Electrolux 30" Freestanding Range with IQ-Touch Controls (EI30EF35JS) review: This freestanding Electrolux range lacks ambition
There's no shortage of fancy-looking stainless-steel ranges to choose from, and for $1,549, the team at Electrolux hopes you choose theirs. With rear-mounted "IQ-Touch" controls; a smooth, customizable electric cooktop; and a 5.3-cubic-foot convection oven, Electrolux's EI30EF35JS looks and sounds the part of an appealing and modern kitchen appliance.
However, after spending some time testing the thing out, I'm not convinced that it does nearly enough to distinguish itself from its competitors -- many of whom offer comparable features and design at significantly lower price points. If you catch it on sale, the Electrolux might be worthy of consideration, but even then, I'm not sure that it's a range I'd recommend.
Stainless-steel ovens are in high demand, and the design team at Electrolux got the memo. Like so many others, the EI30EF35JS sports an attractive, glossy-looking stainless-steel body with black glass trim. For the most part, it's a good-looking machine, but it's not one that does much to stand out amid a crowded field of competitors, all of whom also got the memo about stainless steel.
The smoothtop cooking surface is equally attractive and large enough to cook multiple dishes at once comfortably. Three of the five burners are size-adjustable -- at the touch of a button, they'll grow by two or three inches in diameter, with the wattage ramping up accordingly.
There's also a burner specifically designed for simmering dishes without overcooking, another that offers a Fast Boil mode capable of bringing water to a rolling boil in under five minutes, and a dedicated 100-watt miniburner designed to keep dishes warm.
As for the oven, it offers 5.3 cubic feet of capacity, which is a tad on the average size, but easily still big enough for a holiday turkey or roast. The cobalt-blue cavity, an Electrolux staple, features seven rack positions and comes with two standard steel racks and one ball-bearing-based glide rack, a nice extra for getting those heavy or awkward dishes in and out of the oven a little easier.
This leads to the rear-mounted IQ-Touch controls that you'll use to control all of it. "IQ-Touch" sounds good as features go (I'm guessing the design team got a memo about "smarts" as well). In practice, however, this feature seems a bit hollow. I hesitate to even call it a feature. As the Electrolux website puts it, "the IQ-Touch control panel displays all of your options, at all times." That's really just a fancy way of saying "all of the buttons are there."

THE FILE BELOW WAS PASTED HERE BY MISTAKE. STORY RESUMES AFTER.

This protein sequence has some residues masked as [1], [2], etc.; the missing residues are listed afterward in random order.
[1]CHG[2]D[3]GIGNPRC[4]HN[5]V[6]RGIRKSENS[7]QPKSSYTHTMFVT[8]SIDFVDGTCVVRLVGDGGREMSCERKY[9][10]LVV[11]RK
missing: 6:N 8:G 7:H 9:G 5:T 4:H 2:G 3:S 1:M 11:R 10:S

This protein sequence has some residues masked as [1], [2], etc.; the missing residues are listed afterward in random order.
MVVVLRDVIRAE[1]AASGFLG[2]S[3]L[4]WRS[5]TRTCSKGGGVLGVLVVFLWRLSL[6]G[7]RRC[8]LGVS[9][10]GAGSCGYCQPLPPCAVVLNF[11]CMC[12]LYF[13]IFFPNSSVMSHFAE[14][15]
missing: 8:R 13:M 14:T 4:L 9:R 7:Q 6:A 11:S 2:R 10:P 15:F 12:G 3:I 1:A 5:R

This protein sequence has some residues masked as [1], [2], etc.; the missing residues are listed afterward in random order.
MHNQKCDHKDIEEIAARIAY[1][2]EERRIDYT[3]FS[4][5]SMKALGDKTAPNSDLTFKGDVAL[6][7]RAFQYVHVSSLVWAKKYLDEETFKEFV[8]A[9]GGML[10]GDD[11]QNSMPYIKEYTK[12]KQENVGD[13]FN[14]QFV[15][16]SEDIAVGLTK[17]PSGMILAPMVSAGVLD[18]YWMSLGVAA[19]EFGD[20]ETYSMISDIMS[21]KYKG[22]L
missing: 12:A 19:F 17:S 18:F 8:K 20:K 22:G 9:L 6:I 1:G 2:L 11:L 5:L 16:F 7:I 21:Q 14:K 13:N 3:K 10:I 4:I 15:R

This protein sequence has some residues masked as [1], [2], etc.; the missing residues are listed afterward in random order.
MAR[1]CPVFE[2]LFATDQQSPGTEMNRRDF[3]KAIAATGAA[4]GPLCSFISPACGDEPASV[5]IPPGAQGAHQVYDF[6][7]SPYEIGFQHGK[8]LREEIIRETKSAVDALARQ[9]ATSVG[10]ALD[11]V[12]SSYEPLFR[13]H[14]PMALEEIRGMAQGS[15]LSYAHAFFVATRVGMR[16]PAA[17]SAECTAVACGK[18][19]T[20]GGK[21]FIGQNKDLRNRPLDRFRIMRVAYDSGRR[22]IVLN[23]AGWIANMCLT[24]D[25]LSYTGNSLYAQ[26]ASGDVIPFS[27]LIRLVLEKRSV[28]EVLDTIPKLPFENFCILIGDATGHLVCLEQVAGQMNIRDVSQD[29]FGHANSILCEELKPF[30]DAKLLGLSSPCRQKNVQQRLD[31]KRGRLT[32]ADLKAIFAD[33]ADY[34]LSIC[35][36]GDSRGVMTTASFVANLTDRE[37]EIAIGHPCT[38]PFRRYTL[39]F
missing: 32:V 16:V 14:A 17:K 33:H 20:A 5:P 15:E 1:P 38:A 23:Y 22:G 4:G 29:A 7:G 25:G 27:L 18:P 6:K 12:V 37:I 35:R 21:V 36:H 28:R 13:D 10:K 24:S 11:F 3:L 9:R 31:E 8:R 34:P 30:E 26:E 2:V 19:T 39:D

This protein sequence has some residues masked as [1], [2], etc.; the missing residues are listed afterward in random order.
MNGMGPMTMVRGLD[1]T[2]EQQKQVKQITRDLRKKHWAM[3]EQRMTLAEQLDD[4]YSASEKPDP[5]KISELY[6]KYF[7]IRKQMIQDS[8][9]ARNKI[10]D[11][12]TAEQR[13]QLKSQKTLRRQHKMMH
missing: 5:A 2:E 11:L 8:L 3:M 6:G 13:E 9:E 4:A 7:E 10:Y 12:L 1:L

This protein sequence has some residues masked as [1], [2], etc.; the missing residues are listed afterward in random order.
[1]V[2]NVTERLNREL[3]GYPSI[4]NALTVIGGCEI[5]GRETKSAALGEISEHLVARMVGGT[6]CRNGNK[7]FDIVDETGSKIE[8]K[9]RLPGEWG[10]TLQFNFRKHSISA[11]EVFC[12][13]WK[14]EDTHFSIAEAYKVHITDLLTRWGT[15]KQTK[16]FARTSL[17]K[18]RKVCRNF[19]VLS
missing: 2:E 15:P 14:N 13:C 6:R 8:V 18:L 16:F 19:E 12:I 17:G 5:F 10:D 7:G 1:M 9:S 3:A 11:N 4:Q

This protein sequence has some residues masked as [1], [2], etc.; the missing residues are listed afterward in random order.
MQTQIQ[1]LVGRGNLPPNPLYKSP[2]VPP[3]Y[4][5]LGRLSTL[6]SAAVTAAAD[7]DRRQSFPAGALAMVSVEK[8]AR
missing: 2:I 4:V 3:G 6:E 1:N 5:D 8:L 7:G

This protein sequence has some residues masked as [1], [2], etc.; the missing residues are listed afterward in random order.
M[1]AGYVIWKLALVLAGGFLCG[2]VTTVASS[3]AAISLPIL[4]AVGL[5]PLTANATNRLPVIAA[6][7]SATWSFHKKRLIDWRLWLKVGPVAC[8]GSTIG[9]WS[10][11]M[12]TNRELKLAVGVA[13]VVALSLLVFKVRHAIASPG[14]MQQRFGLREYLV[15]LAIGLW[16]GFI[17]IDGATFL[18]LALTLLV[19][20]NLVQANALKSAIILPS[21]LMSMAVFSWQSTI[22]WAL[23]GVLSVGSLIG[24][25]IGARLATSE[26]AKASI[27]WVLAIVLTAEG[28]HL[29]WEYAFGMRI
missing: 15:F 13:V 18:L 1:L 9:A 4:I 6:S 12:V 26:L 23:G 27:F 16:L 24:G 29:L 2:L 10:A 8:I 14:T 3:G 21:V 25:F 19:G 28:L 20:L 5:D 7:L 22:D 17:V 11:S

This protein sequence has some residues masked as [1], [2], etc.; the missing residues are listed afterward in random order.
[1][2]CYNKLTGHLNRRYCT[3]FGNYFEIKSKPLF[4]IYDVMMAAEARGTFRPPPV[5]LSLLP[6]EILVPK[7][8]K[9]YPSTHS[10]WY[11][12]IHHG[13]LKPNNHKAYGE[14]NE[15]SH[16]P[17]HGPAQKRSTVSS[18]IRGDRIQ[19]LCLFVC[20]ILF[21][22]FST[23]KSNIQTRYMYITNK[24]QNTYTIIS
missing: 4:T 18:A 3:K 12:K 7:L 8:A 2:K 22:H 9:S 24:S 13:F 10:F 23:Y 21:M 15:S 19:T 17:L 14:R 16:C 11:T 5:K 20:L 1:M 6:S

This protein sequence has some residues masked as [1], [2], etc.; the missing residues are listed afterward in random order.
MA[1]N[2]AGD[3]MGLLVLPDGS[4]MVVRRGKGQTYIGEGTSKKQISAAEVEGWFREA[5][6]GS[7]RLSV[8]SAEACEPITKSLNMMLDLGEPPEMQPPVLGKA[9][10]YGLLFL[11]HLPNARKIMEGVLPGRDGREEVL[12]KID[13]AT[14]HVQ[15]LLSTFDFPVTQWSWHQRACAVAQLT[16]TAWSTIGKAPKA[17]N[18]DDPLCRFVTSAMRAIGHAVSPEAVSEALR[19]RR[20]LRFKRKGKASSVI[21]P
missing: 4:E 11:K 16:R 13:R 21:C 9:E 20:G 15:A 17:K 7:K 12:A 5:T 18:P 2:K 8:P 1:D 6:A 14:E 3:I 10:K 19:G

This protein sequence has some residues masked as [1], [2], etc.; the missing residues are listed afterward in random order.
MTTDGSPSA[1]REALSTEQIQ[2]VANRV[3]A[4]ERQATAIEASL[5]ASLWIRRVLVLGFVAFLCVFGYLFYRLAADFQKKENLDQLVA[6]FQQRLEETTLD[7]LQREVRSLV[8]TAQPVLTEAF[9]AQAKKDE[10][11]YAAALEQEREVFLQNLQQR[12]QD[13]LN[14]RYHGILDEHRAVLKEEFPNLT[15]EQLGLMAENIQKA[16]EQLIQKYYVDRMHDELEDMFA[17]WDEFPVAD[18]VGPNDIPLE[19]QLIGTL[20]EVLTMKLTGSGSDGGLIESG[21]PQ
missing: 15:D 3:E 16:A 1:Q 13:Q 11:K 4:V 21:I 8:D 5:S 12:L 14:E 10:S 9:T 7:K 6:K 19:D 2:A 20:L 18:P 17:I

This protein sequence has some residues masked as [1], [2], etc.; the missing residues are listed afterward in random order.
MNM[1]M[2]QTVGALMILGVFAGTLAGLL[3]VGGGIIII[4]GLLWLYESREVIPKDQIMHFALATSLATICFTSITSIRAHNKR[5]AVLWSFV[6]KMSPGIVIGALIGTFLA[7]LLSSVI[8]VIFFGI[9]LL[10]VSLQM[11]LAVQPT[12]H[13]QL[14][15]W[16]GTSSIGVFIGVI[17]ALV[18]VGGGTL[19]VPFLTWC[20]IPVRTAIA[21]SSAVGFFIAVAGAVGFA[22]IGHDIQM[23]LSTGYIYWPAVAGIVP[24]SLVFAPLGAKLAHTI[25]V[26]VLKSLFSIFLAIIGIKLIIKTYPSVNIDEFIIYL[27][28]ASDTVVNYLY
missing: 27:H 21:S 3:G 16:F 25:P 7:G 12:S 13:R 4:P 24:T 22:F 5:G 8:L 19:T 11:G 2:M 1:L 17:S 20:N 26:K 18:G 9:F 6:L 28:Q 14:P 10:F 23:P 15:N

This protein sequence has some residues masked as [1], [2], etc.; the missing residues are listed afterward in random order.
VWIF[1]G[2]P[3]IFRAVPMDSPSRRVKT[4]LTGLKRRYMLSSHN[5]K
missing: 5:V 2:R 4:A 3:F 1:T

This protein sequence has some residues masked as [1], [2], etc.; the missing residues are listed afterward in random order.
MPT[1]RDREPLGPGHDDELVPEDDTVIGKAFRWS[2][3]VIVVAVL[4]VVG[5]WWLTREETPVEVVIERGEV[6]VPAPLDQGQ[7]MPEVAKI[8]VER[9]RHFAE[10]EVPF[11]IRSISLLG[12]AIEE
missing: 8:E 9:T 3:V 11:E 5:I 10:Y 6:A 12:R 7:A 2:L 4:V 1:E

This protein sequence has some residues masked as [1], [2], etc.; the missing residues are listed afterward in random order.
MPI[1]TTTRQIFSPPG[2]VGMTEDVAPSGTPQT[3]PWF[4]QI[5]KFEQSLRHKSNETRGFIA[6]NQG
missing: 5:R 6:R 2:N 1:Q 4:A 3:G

Still, touch controls are nice, right? Well, sort of. They definitely lend an extra layer of modernity to the product design, but they aren't always as practical as you want. For the burners, you can press a button for high or for medium, but to get to a medium-high setting, you'll need to select medium, then press the plus sign button five times to bump up from 5.0 to 7.5 on a 10-scale. That's a pain -- especially on a rear-mounted control unit, where you'll sometimes be reaching over top of boiling pots and sizzling frying pans.
Buttons just aren't always the right tool for the job. We're talking about selecting a specific temperature across a gradient scale -- wouldn't it be easier just to turn a dial, like you do on most ranges? Maybe, but Electrolux puts form over function, with four buttons for each burner that you'll have to press multiple times before you're at the settings you want.
Multiply these four buttons by the four main burners, add in the buttons for the keep-warm burner and for adjusting the burner sizes, and the result is that you've suddenly got almost 20 buttons for the cooktop alone. It's a patently cluttered display -- and we haven't even started talking about the oven controls yet.
As for those oven controls, they're packed together in the middle of the display, with cooking modes on the left, the number pad on the right, and extra features right in the middle. In terms of cooking modes, you'll find all of the usual suspects (baking, broiling, roasting), along with the convection settings. There's also a "Slow Cook" mode for low and slow, crock-pot-style cooking of meats and poultry, as well as a "My Favorite" button that you can program to call up your most commonly used settings.
If you decide to use the convection settings, you'll need to remember to hit the "Conv Convert" button after keying in your recipe's temperature. This will automatically adjust the temperature down to help things cook in the expected timeframe. I can't say that I was terribly impressed with this feature -- many convection ovens will automatically do this conversion without forcing you to press a button. What's more, no matter what temperature you're starting with, all the Conv Convert button does is subtract 25 degrees. That hardly feels like the sort of precise calculation I'd expect from a $1,549 appliance.